estimate that structured cabling adds about one per cent to the selling price of a new home (please see The Home Stretch on p. 22). Depending on your priorities, or your level of technological experti...
July 1, 2000
estimate that structured cabling adds about one per cent to the selling price of a new home (please see The Home Stretch on p. 22). Depending on your priorities, or your level of technological expertise, that can either seem a small price to pay or an unwelcome expense.
There are compelling reasons for implementing new technologies in the residential arena, but there is also an evident learning curve where many end users are concerned. This means that a good deal of the responsibility for educating the consumer will fall to the structured cabling professional.
This education will entail taking a careful look at the technology and its benefits and finding ways to relay the advantages to the end user (the homebuyer). And it will mean taking terms like “future proofing” and “interoperability” and making a solid business case for them that is both comprehensible and attractive.
The extra one per cent cost of wiring a home today may or may not remain static — the actual number is not the issue. The point is that while a home owner may potentially spend an extra $5,000 for a high-efficiency natural gas furnace, in order to achieve cost savings in the long term, buyers of new homes may not see the long-term value of spending more for structured cabling and high-end technologies.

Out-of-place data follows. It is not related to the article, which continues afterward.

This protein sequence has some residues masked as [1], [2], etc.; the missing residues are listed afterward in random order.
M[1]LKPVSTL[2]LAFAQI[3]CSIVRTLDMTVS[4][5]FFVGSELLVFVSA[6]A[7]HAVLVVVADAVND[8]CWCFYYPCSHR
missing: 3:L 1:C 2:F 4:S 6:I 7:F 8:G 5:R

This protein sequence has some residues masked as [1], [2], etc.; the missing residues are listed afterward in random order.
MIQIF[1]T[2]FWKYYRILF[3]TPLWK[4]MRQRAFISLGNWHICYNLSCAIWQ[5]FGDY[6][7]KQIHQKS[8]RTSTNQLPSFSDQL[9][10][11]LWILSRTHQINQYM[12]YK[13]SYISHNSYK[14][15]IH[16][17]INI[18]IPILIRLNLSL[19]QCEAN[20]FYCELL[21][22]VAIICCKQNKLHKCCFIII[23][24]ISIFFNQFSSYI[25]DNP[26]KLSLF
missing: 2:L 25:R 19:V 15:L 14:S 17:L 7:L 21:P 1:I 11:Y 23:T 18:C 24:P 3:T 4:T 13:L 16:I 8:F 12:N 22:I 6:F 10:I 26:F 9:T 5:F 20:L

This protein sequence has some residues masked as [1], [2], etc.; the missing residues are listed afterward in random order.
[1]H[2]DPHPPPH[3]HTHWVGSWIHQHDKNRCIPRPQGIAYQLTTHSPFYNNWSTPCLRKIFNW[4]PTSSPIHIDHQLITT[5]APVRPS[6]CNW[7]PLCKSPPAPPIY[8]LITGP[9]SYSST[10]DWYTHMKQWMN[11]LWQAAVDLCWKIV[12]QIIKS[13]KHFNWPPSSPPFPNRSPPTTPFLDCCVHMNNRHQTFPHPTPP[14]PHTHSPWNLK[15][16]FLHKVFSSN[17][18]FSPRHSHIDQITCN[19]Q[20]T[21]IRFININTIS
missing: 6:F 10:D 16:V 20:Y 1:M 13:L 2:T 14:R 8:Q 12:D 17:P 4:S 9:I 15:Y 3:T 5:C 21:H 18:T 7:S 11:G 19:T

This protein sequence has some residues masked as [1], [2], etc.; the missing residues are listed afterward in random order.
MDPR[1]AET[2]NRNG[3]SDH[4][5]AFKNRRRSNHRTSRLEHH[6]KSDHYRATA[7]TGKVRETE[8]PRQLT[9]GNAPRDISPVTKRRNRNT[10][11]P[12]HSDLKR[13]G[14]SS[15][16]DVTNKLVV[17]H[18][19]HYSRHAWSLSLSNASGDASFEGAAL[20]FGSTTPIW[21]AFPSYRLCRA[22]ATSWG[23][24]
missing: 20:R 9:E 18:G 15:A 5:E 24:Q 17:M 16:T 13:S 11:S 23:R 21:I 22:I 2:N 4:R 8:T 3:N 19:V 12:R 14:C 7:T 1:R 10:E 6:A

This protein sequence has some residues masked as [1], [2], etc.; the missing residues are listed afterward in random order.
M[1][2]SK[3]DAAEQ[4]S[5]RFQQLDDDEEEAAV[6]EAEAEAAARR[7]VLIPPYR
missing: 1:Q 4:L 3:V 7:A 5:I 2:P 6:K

Of course the benefits are numerous. The most immediately tangible benefit will be the ability for multiple computers to share Internet access and printers in the home. And there is also a clear trend towards the consolidation and integration of currently disparate systems (i.e., lighting, security, HVAC and Internet access) that would do well to, at the very least, be administered from a central framework — i.e., the homeowner’s console — be it web-based or a somewhat more proprietary method. In addition, incentives such as the emergence of VoIP — currently not an area of clear benefit for new homebuyers — may ultimately have an impact on a financial decision.
But despite the exciting advances in technology, the main reason structured cabling in the home will be a widely adopted building practice ultimately comes down to the consumer’s ROI (Return on Investment).
Presently, there is a clear benefit to installing high-efficiency appliances (savings while occupying the dwelling) or building a deck onto a home (resale value). Similarly, if the residential wiring environment can be made a “value add” at the time of sale, there will certainly be a bright future for residential network cabling.